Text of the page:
A giant balloon appears in New York, inflated by our narrator, stretching from 14th Street to Central Park, although the narrator “cannot tell us the exact location” of its beginning point. A “spontaneous autobiographical disclosure”. I love the reactions to the balloon, the mixed reviews it gets in the press, the way that the people of New York begin to locate themselves in relation to it, how the lack of advertising seems perplexing.
I remember when I was reading this for the first time there were rumours that Coca-Cola were planning to project their logo on the moon for Y2K, a project ultimately scrapped because the lasers would need to be strong enough to “cut planes in half” for it to work. Somehow, that seemed perfectly logical to me, as though of course a brand would project itself on the moon. The balloon, however, has no visible purpose, and is all the more confounding to the story’s characters because of it.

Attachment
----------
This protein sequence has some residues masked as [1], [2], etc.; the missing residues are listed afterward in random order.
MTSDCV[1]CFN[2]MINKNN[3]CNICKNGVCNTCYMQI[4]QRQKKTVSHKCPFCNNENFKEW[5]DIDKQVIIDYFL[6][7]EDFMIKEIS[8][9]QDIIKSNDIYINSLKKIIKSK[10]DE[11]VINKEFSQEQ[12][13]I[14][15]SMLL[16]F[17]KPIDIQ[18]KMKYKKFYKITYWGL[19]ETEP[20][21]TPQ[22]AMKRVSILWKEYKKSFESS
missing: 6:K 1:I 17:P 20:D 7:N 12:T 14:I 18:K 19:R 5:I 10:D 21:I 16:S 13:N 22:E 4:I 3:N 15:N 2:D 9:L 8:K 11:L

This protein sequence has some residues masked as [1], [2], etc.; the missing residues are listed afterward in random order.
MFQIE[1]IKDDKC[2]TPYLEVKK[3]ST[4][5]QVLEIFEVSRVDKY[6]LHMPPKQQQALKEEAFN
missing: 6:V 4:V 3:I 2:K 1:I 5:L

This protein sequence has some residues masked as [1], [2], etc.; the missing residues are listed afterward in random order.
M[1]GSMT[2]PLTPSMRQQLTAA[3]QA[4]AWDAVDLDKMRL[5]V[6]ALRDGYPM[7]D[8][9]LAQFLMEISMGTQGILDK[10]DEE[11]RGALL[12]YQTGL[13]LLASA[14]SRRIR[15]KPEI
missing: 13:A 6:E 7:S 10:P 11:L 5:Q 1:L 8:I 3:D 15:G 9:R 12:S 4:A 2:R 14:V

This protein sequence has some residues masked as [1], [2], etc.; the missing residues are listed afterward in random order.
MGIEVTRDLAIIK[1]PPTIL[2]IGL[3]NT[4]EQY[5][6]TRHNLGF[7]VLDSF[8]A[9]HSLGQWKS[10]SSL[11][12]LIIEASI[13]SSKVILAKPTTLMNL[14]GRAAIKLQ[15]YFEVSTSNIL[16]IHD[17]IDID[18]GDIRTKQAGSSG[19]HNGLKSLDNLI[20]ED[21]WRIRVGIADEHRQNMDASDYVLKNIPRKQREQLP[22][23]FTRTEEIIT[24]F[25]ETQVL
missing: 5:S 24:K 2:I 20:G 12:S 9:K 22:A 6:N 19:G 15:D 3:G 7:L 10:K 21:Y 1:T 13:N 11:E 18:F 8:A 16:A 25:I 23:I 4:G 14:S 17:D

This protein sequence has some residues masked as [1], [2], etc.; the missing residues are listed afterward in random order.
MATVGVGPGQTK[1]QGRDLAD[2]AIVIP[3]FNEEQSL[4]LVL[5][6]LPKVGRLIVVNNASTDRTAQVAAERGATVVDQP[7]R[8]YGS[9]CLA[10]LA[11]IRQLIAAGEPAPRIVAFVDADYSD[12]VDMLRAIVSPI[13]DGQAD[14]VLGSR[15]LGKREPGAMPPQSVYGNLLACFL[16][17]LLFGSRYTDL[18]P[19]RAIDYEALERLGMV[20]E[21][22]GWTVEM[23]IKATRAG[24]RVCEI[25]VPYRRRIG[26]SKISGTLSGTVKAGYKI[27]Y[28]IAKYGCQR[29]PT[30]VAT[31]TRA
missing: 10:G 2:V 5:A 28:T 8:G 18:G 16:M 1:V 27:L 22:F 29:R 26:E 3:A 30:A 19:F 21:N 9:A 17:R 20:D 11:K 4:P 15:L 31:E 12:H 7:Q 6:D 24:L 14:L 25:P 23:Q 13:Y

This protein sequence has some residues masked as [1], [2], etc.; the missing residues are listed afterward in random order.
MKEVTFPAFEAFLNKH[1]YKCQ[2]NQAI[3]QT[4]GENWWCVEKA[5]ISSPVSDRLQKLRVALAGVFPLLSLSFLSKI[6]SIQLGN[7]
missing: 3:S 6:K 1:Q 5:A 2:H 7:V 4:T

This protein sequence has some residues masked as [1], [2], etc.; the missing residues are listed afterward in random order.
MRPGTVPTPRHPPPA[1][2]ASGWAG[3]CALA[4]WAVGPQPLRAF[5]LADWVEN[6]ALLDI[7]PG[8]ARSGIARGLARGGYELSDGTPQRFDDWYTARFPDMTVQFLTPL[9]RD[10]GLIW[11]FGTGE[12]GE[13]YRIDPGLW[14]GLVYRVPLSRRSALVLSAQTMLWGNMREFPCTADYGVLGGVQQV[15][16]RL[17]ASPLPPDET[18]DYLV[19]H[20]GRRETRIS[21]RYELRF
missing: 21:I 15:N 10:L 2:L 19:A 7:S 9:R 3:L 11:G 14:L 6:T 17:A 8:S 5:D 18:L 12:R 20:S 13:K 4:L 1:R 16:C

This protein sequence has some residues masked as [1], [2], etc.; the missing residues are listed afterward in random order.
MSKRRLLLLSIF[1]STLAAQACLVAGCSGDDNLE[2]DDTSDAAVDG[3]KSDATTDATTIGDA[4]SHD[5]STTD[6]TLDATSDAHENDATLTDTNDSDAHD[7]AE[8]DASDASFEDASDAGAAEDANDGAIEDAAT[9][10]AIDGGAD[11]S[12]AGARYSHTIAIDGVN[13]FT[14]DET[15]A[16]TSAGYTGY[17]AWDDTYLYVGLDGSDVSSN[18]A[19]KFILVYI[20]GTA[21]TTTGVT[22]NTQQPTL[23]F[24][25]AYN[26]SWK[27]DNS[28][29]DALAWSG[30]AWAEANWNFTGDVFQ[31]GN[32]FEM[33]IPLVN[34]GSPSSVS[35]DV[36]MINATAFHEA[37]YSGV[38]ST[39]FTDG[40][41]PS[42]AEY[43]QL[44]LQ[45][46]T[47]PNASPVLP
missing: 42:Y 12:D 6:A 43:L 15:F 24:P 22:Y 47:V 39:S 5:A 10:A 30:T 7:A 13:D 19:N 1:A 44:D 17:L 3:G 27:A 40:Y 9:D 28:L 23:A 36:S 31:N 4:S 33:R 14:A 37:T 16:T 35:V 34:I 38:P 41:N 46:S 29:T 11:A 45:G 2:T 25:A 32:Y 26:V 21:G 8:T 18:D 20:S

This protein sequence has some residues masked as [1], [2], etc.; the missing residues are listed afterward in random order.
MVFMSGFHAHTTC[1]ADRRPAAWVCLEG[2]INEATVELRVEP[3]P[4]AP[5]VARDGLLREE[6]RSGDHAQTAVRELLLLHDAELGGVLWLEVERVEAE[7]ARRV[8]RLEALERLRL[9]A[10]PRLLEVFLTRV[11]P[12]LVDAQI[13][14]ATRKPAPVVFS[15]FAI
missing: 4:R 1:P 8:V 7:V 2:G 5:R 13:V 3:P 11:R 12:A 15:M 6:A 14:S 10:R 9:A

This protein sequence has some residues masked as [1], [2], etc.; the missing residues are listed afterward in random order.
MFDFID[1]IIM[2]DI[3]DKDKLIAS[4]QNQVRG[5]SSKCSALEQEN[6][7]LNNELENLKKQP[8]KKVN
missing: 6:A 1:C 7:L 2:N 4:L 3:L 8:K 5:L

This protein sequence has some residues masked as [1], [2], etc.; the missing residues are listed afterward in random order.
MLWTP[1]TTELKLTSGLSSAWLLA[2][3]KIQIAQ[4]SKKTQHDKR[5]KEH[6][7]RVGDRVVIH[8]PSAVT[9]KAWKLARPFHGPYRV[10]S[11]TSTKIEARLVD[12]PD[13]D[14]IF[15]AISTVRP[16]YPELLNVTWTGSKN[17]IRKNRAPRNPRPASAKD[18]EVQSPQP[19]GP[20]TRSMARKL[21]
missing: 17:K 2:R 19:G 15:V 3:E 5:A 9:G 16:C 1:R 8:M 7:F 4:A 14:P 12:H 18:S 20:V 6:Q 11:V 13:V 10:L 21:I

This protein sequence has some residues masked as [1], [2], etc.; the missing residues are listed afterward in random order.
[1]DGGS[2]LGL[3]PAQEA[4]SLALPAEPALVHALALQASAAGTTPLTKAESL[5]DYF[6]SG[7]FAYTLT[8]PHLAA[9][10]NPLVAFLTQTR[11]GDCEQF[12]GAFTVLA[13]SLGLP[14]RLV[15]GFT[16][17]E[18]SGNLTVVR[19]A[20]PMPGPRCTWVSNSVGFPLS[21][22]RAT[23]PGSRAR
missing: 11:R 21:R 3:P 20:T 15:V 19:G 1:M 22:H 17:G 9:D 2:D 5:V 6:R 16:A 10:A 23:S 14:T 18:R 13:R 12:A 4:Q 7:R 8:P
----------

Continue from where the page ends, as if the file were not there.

First published in The New Yorker, April 1966, collected in Sixty Stories, G. P. Putnam’s Sons, 1981. Can be read online here